In Phase I, ten patients (mean ± SD; Age: 43.6 ± 8.8 yrs; Height: 174.8 ± 8.5 cm; Weight: 100.5 ± 34.7 kg; BMI: 32.6 ± 9.2 kg/m2) and five physicians participated.
Patients reported minimal engagement in exercise; when participation in exercise was noted, activities included walking or elliptical use, all at a low-intensity steady state pace.
“I currently try to walk for exercise.”
“I would be interested in high intensity training if someone showed me how to do it.”
Patient preferences regarding mode and delivery of exercise varied, with a desire for walking and non-impact options. Additionally, patients generally desired accountability and flexibility in their exercise programs.
“I enjoy the social aspect of exercise and having some accountability.”
Commonly mentioned facilitators included weight loss, increased energy and productivity, doctor's recommendation, or a health diagnosis from their physician. Common barriers included lack of time/schedule, pain and risk of injury, resources/equipment availability, and the process of getting started.
“I am motivated to lose weight”
“I am motivated for my children, to set a good example for them and to have more energy.”“There are too many benefits from exercise no to do it.”
With regard to nutrition, patients' common concerns were about consuming large portion sizes, as well as skipping meals. Their knowledge of nutrition came primarily from the internet, family, and popular press readings. There was nearly no supplement use, except for an occasional multi-vitamin. Facilitators for healthy eating were focused on existing knowledge base, children, and weight management. Barriers centered on finances and lack of time and knowledge.
“I know that I consume too much sugar and eat too much fried food.”
“Eating healthy is expensive.”
Overall, physicians were enthusiastic about integrating exercise and nutrition into discussions with their patients, however, they all identified a lack of time during their visits with patients to adequately discuss these topics. The most common referral for lifestyle changes they made was to physical therapists, but only when the condition was chronic. Common barriers noted for their patients included knowledge/resources, time, cost, depression, and pain.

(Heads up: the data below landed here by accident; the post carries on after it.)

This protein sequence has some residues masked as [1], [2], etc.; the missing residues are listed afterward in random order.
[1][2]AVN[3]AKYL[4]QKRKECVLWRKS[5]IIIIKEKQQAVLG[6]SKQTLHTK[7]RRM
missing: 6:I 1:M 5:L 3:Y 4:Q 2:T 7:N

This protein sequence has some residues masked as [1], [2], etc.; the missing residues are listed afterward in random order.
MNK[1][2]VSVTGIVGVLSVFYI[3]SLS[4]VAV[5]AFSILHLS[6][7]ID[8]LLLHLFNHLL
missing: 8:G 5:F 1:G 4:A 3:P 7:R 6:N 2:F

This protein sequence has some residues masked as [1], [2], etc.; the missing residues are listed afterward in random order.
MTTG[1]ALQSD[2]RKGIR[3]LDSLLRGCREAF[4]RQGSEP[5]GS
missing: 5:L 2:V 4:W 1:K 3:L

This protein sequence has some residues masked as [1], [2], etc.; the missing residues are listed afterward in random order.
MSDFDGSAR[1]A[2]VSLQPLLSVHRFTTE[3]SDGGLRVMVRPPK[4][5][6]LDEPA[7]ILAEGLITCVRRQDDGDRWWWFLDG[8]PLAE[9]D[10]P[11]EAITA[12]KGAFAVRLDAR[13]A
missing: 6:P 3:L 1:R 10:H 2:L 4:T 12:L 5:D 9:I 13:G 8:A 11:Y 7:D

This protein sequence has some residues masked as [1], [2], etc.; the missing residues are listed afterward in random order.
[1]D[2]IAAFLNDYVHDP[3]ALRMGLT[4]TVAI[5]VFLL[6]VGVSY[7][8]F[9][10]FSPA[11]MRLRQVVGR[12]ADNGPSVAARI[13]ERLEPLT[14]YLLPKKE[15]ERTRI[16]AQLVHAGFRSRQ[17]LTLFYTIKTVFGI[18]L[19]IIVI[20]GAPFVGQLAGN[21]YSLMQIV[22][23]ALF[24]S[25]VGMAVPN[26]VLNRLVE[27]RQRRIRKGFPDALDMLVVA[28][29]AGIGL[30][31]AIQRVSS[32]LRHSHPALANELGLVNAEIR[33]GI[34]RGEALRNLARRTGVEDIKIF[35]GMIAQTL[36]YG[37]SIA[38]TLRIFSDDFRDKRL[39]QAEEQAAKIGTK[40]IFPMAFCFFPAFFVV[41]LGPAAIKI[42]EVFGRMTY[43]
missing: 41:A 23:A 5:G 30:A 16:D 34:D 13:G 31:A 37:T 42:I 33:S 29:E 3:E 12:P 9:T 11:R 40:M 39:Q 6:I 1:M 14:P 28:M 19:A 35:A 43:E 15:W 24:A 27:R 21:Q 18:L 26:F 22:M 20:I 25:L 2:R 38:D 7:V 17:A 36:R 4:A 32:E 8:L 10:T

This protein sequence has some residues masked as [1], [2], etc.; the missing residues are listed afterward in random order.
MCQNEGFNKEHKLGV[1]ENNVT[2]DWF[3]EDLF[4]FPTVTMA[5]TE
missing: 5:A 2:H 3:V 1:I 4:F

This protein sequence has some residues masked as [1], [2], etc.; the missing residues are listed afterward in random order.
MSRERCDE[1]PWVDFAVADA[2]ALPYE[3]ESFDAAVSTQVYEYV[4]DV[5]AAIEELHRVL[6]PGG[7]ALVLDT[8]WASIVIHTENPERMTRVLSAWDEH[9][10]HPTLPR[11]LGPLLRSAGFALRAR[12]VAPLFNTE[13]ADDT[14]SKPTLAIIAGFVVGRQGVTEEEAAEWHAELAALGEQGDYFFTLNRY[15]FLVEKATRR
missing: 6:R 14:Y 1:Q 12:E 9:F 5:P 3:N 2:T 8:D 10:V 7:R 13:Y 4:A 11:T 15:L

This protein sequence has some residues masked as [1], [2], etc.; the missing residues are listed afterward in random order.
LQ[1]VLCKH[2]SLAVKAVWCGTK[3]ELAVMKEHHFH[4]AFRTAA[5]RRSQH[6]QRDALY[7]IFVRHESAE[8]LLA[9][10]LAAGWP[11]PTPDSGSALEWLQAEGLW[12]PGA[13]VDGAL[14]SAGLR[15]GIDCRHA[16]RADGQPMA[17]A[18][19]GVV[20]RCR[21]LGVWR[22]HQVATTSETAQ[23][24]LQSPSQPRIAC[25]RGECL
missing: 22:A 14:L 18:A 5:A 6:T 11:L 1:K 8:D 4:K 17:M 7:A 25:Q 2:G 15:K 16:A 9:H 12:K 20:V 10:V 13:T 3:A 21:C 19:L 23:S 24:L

“Resources can be an issue for exercise-the neighborhood is not always safe to exercise outside or do not have enough money to join a gym”
“For a program to be successful I believe it needs to meet the primary barriers of time and pain (i.e. arthritis).”
Overall physicians felt as if high-intensity exercise was not appropriate for most of their patients due to obesity or health risk. To improve feasibility, incorporating at-home approaches to exercise with inclusion of feedback tied to their health and medical costs were suggested.
“I worry that obese individual cannot sustain this type of exercise or may result in injury.”
“A diagnosis – such as diabetes or hypertension, is the best motivator for my patients to initiate a lifestyle change”
“The best approach is to teach the patients how to do the exercise on their own. Schedule it in an already scheduled visit.
“Outside reinforcement, someone that is not their clinician, that circles back around to the patient regarding their diagnosis can be helpful in the management of their disease.”
Meal replacements and supplements were not typically recommended as an approach due to cost and opinions on efficacy.
“Cost is a main concern for patients; I don't typically recommend supplements due to the additional cost.”